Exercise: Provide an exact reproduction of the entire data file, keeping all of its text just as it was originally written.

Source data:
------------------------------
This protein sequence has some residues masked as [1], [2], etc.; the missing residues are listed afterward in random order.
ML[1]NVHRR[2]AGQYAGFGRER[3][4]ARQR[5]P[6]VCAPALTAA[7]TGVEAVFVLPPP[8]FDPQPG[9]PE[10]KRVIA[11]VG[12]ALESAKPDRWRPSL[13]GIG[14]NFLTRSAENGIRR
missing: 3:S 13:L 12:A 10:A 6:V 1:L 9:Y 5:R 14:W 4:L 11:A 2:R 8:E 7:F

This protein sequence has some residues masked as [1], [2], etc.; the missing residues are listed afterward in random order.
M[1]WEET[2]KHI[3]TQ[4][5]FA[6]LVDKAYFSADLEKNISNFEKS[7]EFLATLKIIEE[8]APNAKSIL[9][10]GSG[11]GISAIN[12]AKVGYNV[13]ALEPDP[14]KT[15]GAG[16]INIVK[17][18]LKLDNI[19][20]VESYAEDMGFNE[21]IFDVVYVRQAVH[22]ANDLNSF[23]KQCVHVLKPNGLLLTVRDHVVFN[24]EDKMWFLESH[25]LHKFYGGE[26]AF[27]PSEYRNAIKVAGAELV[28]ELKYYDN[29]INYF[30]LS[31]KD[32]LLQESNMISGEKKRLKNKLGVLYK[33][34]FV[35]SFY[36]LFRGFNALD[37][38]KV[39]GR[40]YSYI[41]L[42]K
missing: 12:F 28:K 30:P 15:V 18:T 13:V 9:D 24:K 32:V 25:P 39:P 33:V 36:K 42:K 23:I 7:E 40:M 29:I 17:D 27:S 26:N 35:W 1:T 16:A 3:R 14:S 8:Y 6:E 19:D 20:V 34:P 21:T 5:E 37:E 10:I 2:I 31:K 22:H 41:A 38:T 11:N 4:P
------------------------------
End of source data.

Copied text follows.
This protein sequence has some residues masked as [1], [2], etc.; the missing residues are listed afterward in random order.
ML[1]NVHRR[2]AGQYAGFGRER[3][4]ARQR[5]P[6]VCAPALTAA[7]TGVEAVFVLPPP[8]FDPQPG[9]PE[10]KRVIA[11]VG[12]ALESAKPDRWRPSL[13]GIG[14]NFLTRSAENGIRR
missing: 3:S 13:L 12:A 10:A 6:V 1:L 9:Y 5:R 14:W 4:L 11:A 2:R 8:E 7:F

This protein sequence has some residues masked as [1], [2], etc.; the missing residues are listed afterward in random order.
M[1]WEET[2]KHI[3]TQ[4][5]FA[6]LVDKAYFSADLEKNISNFEKS[7]EFLATLKIIEE[8]APNAKSIL[9][10]GSG[11]GISAIN[12]AKVGYNV[13]ALEPDP[14]KT[15]GAG[16]INIVK[17][18]LKLDNI[19][20]VESYAEDMGFNE[21]IFDVVYVRQAVH[22]ANDLNSF[23]KQCVHVLKPNGLLLTVRDHVVFN[24]EDKMWFLESH[25]LHKFYGGE[26]AF[27]PSEYRNAIKVAGAELV[28]ELKYYDN[29]INYF[30]LS[31]KD[32]LLQESNMISGEKKRLKNKLGVLYK[33][34]FV[35]SFY[36]LFRGFNALD[37][38]KV[39]GR[40]YSYI[41]L[42]K
missing: 12:F 28:K 30:P 15:V 18:T 13:V 9:D 24:K 32:V 25:P 39:P 33:V 36:K 42:K 23:I 7:E 40:M 29:I 17:D 27:S 26:N 35:W 1:T 16:A 3:R 14:S 8:Y 6:E 19:D 20:V 34:P 21:T 5:E 37:E 10:I 2:I 31:K 22:H 41:A 38:T 11:N 4:P